Charter Church Road, Other Roads On Paving List Are Discussed

By Mark Evans

mevans@stegenherald.com

Charter Church Road was on Ste. Genevieve County’s short list of roads to pave in 2019. It was also on the short list for 2020.

A combination of spring floods in 2019, a reduction in revenues due to the pandemic this year and some required tree removal and ditch work by residents on the road, have kept the road on the county’s “to do” list.

A caller questioned county commissioners about the project last week.

Presiding Commissioner Garry Nelson asked road and bridge foreman Scott Schmieder whether the property owners had taken care of the work that needed to be done along the 1.6-mile stretch of road that will get chip and seal paving.

Schmieder said they had done nearly all the required work.

Nelson suggested Schmieder make up a checklist of everything that had to be done for the paving to take place.

First District Commissioner Randy Bahr said he had also spoken to one of the land owners and had told him the project wouldn’t be done this year.

“People are asking what we’re going to be doing next year,” Schmieder said. “If things are still like this, not much.”

Due  to a reduction in tax revenue from the pandemic and the spring lock-down, the decision was made to pave only Magnolia Hollow Road and to just focus on patching and repairing roads this summer and fall.

Nelson pointed out that with “two new decision-makers” on board, (referring to Karen Stuppy replacing Bahr in District One and either Randy Ruzicka or Tony Ritter replacing Joe Gettinger in District Two) “they might want different roads done,” than the ones that have been prioritized in the past.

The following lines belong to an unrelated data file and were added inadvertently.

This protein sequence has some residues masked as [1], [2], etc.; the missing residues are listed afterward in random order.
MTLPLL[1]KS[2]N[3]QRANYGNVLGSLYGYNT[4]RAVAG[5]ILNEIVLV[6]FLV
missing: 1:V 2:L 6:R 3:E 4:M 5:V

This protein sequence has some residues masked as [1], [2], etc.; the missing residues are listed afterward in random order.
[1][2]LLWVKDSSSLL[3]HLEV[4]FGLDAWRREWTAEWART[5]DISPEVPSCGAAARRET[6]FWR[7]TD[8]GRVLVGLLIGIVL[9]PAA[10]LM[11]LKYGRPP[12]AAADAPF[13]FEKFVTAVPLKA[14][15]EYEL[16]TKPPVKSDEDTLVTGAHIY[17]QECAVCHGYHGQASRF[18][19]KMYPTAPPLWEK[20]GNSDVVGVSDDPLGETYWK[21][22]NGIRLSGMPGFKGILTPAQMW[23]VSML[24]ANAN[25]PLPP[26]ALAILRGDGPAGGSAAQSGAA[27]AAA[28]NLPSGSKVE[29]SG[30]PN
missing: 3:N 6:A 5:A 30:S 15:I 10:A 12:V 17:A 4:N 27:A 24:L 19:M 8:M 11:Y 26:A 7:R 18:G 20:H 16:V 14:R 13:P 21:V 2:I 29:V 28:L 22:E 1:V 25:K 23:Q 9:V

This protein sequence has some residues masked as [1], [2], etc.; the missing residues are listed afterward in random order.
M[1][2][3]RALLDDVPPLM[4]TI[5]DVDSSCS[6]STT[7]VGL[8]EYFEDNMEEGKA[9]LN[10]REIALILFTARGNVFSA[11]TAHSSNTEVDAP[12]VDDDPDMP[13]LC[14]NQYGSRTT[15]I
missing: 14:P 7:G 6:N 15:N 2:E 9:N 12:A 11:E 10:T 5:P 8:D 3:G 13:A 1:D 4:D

Schmieder said his crew had also been taking care of mowing, in addition to patching Dry Fork and other roads and digging out a bad area on Saw Mill Road.

It was agreed that he and the commissioners would  examine some roads the next morning to determine which spots needed attention before winter sets in.

Nelson tried calling Pete Harnish, who will be installing metal grating on the aging Franklin Bridge on the outskirts of St. Mary.

Harnish’s wife told him  the grading had been ordered out of Houston, but had not yet arrived.

Nelson suggested that Schmieder  put two large concrete blocks on either end of the road, to keep traffic away while the work is being done.

The county is hoping to boost the weight limit on the century-old wooden bridge, which would allow emergency vehicles to cross it.

LONG LOOKING

FOR OZORA SPOT

Sean Long, executive director of the Ste. Genevieve County Library, reported that he is still seeking an internet “hot spot” somewhere around Ozora.

Long received a grant to put several hot spots around the county, to give people outside of the city of Ste. Genevieve a better chance to have internet access. Various locations, such as St. Mary City Hall, have been designated as sites.

Meanwhile, Long also got 12 mobile devices that are checked out for two-week periods from the library. Families may take them home to gain internet access. Long said the mobile devices are “going like gang-busters.”

He and the commissioners discussed various possible locations. Topography is a concern. It would not work well to set one up in a low-lying a site.

“We’ll get something to work,” Nelson assured Long.

Long noted that “telehealth” is a big demand, in addition to students needing internet for schoolwork.

He said telehealth “is  being pushed hot and heavy,” especially in rural parts of the state. This allows patients to get basic exams and talk to their doctors without having to drive in and see them in person. It also keeps them out of germ-riddled waiting rooms.

WRIGHT DISCUSSES LICENSE OFFICE

Nelson called Dale Wright, District 116 State Representative and discussed the license office hang-up. 

After several months, the Ste. Genevieve Chamber of Commerce’s bid was selected as the winner of the contract for the county license office. However, just as the process of hiring personnel to man the office was wrapping up, one of the losing bidders filed a protest.

Wright said he had spoken to the state director of purchasing and the director of revenue, and had been told that each of the five bids would have to be reviewed again, according to state statute.

He promised to make calls that day.